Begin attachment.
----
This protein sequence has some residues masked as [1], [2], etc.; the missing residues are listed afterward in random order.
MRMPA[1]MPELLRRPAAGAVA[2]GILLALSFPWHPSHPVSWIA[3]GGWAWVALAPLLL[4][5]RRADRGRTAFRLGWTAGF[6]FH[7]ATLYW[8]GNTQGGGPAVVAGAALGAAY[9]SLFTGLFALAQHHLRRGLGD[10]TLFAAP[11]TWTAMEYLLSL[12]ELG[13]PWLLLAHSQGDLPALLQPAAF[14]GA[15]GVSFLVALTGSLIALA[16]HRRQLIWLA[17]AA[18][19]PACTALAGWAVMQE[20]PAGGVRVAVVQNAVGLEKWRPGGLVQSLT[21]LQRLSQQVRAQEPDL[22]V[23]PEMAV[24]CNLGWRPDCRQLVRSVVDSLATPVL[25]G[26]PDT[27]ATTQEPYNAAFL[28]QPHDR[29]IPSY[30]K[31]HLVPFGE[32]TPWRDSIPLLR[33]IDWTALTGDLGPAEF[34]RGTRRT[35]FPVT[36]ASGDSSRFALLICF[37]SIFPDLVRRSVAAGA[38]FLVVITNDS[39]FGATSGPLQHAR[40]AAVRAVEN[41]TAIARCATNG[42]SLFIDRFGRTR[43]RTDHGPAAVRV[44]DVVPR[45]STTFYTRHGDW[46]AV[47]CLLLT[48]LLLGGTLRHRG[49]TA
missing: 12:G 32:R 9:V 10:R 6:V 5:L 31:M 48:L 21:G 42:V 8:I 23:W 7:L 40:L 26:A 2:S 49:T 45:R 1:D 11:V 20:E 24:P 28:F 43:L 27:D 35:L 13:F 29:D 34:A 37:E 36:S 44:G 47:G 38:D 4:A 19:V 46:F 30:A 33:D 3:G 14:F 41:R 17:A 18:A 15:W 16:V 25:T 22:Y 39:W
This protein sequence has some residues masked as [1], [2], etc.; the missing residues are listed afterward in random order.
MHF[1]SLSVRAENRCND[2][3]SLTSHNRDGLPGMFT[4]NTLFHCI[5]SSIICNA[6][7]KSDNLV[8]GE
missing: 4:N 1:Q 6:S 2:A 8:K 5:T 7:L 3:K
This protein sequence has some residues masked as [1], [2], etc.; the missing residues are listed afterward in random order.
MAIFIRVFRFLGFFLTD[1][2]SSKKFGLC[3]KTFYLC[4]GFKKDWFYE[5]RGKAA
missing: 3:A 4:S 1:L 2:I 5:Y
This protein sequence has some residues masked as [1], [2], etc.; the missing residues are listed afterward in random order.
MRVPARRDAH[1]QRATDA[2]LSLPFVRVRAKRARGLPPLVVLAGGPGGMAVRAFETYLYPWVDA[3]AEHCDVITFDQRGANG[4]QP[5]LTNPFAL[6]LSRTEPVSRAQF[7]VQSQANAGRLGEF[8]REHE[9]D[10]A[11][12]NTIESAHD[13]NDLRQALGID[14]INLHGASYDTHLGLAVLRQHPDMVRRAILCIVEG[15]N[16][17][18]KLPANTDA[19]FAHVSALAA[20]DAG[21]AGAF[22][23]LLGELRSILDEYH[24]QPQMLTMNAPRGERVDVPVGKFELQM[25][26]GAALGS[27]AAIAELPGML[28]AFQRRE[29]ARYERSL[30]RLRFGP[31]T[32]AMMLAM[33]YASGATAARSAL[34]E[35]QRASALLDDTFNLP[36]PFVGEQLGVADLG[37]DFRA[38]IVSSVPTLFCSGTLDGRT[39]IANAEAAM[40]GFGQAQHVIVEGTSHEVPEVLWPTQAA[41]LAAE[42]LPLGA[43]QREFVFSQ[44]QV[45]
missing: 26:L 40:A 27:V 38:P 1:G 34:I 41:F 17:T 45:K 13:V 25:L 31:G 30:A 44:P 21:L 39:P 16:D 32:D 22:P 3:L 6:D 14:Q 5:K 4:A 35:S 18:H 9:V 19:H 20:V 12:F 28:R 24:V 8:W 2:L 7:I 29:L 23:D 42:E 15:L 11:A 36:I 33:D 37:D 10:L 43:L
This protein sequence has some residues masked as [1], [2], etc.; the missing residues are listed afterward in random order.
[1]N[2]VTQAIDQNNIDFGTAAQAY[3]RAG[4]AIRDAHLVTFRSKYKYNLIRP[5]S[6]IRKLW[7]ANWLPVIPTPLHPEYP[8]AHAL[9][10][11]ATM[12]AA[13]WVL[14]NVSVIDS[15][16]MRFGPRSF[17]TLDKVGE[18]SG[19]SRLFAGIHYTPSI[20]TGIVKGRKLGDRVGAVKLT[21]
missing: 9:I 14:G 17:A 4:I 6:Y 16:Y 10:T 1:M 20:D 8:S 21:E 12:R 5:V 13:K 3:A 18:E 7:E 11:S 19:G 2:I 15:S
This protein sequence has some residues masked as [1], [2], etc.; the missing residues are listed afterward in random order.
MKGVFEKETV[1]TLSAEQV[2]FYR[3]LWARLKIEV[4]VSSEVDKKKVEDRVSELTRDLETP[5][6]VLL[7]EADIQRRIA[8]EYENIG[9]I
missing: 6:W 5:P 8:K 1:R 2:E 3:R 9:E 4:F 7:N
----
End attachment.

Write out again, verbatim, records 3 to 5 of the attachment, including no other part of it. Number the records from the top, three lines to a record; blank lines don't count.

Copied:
This protein sequence has some residues masked as [1], [2], etc.; the missing residues are listed afterward in random order.
MAIFIRVFRFLGFFLTD[1][2]SSKKFGLC[3]KTFYLC[4]GFKKDWFYE[5]RGKAA
missing: 3:A 4:S 1:L 2:I 5:Y
This protein sequence has some residues masked as [1], [2], etc.; the missing residues are listed afterward in random order.
MRVPARRDAH[1]QRATDA[2]LSLPFVRVRAKRARGLPPLVVLAGGPGGMAVRAFETYLYPWVDA[3]AEHCDVITFDQRGANG[4]QP[5]LTNPFAL[6]LSRTEPVSRAQF[7]VQSQANAGRLGEF[8]REHE[9]D[10]A[11][12]NTIESAHD[13]NDLRQALGID[14]INLHGASYDTHLGLAVLRQHPDMVRRAILCIVEG[15]N[16][17][18]KLPANTDA[19]FAHVSALAA[20]DAG[21]AGAF[22][23]LLGELRSILDEYH[24]QPQMLTMNAPRGERVDVPVGKFELQM[25][26]GAALGS[27]AAIAELPGML[28]AFQRRE[29]ARYERSL[30]RLRFGP[31]T[32]AMMLAM[33]YASGATAARSAL[34]E[35]QRASALLDDTFNLP[36]PFVGEQLGVADLG[37]DFRA[38]IVSSVPTLFCSGTLDGRT[39]IANAEAAM[40]GFGQAQHVIVEGTSHEVPEVLWPTQAA[41]LAAE[42]LPLGA[43]QREFVFSQ[44]QV[45]
missing: 26:L 40:A 27:V 38:P 1:G 34:I 41:F 17:T 45:K 13:V 25:L 31:G 30:A 44:P 21:L 39:P 16:D 32:D 22:P 3:L 6:D 14:Q 5:K 4:A 35:S 18:H 9:V 19:H 20:V 12:F 28:R 24:V 8:W 2:L 7:I 29:L 23:D 42:E 15:L 11:A 36:I 33:D 37:D 10:L 43:L
This protein sequence has some residues masked as [1], [2], etc.; the missing residues are listed afterward in random order.
[1]N[2]VTQAIDQNNIDFGTAAQAY[3]RAG[4]AIRDAHLVTFRSKYKYNLIRP[5]S[6]IRKLW[7]ANWLPVIPTPLHPEYP[8]AHAL[9][10][11]ATM[12]AA[13]WVL[14]NVSVIDS[15][16]MRFGPRSF[17]TLDKVGE[18]SG[19]SRLFAGIHYTPSI[20]TGIVKGRKLGDRVGAVKLT[21]
missing: 9:I 14:G 17:A 4:I 6:Y 16:Y 10:T 1:M 20:D 8:S 21:E 12:R 5:V 13:K 3:A 18:E 7:E 11:S 19:G 2:I 15:S